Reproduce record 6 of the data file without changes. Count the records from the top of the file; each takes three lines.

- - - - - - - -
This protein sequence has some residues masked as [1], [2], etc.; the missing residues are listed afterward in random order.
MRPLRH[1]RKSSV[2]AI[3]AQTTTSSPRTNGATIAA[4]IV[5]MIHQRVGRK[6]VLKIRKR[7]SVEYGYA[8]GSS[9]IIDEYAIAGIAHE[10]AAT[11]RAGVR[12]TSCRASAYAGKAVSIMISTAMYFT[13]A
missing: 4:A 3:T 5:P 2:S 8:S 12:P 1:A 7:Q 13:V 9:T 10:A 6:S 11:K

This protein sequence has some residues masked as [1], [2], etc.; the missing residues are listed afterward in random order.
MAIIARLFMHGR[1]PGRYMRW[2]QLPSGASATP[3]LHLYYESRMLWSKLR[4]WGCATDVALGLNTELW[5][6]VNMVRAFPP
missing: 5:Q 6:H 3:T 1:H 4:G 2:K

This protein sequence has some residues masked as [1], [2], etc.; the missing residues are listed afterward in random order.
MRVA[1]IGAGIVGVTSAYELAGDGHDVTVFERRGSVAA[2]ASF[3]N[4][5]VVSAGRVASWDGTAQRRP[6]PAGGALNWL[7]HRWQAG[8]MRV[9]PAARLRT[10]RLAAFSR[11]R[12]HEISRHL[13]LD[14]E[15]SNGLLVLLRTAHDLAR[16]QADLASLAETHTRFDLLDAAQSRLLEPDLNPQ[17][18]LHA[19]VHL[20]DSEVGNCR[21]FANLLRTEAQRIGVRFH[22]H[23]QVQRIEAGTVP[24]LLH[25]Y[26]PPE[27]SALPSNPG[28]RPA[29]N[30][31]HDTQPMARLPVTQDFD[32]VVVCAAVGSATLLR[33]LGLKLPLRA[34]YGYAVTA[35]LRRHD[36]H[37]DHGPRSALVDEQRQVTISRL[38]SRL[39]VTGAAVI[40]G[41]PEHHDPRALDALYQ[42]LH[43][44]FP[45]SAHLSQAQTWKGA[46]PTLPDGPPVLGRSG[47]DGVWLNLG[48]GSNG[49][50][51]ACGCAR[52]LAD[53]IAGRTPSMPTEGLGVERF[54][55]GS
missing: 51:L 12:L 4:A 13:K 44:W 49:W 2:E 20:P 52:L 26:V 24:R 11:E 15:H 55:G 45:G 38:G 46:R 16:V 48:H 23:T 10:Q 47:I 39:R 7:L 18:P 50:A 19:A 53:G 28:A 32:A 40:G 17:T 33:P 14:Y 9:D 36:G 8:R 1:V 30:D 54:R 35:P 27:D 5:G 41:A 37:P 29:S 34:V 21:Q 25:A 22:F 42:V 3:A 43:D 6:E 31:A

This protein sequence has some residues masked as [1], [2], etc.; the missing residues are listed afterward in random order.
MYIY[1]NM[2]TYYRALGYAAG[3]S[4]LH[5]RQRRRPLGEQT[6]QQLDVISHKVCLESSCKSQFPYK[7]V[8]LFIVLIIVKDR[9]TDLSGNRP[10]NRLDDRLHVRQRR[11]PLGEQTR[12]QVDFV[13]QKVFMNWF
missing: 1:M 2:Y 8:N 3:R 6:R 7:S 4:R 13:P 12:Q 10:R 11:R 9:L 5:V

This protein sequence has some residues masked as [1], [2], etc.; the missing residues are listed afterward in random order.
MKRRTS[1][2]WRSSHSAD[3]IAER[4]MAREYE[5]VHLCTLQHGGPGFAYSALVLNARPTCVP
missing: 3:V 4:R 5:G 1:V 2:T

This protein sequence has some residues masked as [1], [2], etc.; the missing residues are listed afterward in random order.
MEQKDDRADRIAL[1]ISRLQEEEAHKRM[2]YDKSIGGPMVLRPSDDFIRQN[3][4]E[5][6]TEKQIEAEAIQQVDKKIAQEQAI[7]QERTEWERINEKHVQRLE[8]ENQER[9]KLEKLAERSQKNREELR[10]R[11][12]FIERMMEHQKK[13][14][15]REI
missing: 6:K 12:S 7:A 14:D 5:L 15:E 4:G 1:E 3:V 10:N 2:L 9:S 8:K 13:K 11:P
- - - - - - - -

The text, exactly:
This protein sequence has some residues masked as [1], [2], etc.; the missing residues are listed afterward in random order.
MEQKDDRADRIAL[1]ISRLQEEEAHKRM[2]YDKSIGGPMVLRPSDDFIRQN[3][4]E[5][6]TEKQIEAEAIQQVDKKIAQEQAI[7]QERTEWERINEKHVQRLE[8]ENQER[9]KLEKLAERSQKNREELR[10]R[11][12]FIERMMEHQKK[13][14][15]REI
missing: 6:K 12:S 7:A 14:D 5:L 15:E 4:G 1:E 3:V 10:N 2:L 9:S 8:K 13:K 11:P